As kids head back to the classroom for personal school this year, concerns about rising cases of pediatric coronaviruses are mounting. Doctors are pushing for masks and vaccines to help reduce the spread of the virus.
“We all still believe that it is best for the children to go to school. We’re not saying you shouldn’t send the kids to school. We all want them to go to school. We don’t want them to be in virtual situations,” said Dr Nectar Aintablian, a pediatrician in Tallahassee.
The American Academy of Pediatrics says that distance learning has been detrimental to the mental health and education of many children. But doctors urge caution. Aintablian says the Delta variant of the coronavirus is highly contagious. She compares it to the flu.
“The contagiousness of flu is that if one infected person exposes a room with uninfected and unimmunized patients who are not wearing masks, two others are infected by one person. So our value for flu is two. The Delta variant our value is seven. Seven people will become infected out of 10 uninfected people if they are exposed. It’s so contagious,’ Aintablian said.
And doctors say as the Delta variant spreads, they’re seeing more intense effects for kids.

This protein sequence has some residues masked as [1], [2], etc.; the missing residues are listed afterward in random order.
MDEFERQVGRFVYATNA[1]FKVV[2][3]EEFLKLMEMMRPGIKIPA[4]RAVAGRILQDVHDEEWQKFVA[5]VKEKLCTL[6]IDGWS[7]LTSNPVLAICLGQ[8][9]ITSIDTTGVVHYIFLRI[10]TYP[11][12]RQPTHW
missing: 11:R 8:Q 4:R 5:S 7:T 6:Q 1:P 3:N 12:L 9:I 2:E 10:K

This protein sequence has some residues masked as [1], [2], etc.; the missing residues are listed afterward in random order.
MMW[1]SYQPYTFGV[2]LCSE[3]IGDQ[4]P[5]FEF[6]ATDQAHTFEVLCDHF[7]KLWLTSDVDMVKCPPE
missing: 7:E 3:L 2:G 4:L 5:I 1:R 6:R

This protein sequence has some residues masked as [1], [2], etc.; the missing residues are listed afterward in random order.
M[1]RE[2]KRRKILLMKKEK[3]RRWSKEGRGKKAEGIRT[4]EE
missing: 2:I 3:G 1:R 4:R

“In the past 2 months alone, we have seen more cases than in the previous five months combined. They tend to be sicker and need more help and more media therapy,” said Dr. Thomas Truman, a pediatric intensive care unit specialist.
Truman says he is also concerned about the potential for more cases of multisystem inflammatory syndrome that sometimes affects children after they recover from the coronavirus. He says it’s common in children between the ages of 5 and 12. Truman says the disease affects multiple systems, including the lungs and heart.
“That’s the most worrisome complication. We’ve seen some of those life-threatening infections even after the first wave. And unfortunately, we expect a major spike in those cases in the next few months as this Delta variant rampages through the community,” Truman said.
Truman says anyone who can do that should get vaccinated. But that is not an option for all students, especially younger children. So, he says, universal masking in schools is essential.
“With the high percentage of positivity in our community, the fact that it’s a more virulent, more likely to make you sicker, and it affects kids more, I don’t know how you can make a decision other than masking to keep the kids.” safer and physically present at school,” Truman says.
Truman says other mitigation efforts, such as good hand hygiene, are also an important part of reducing the spread of the virus.
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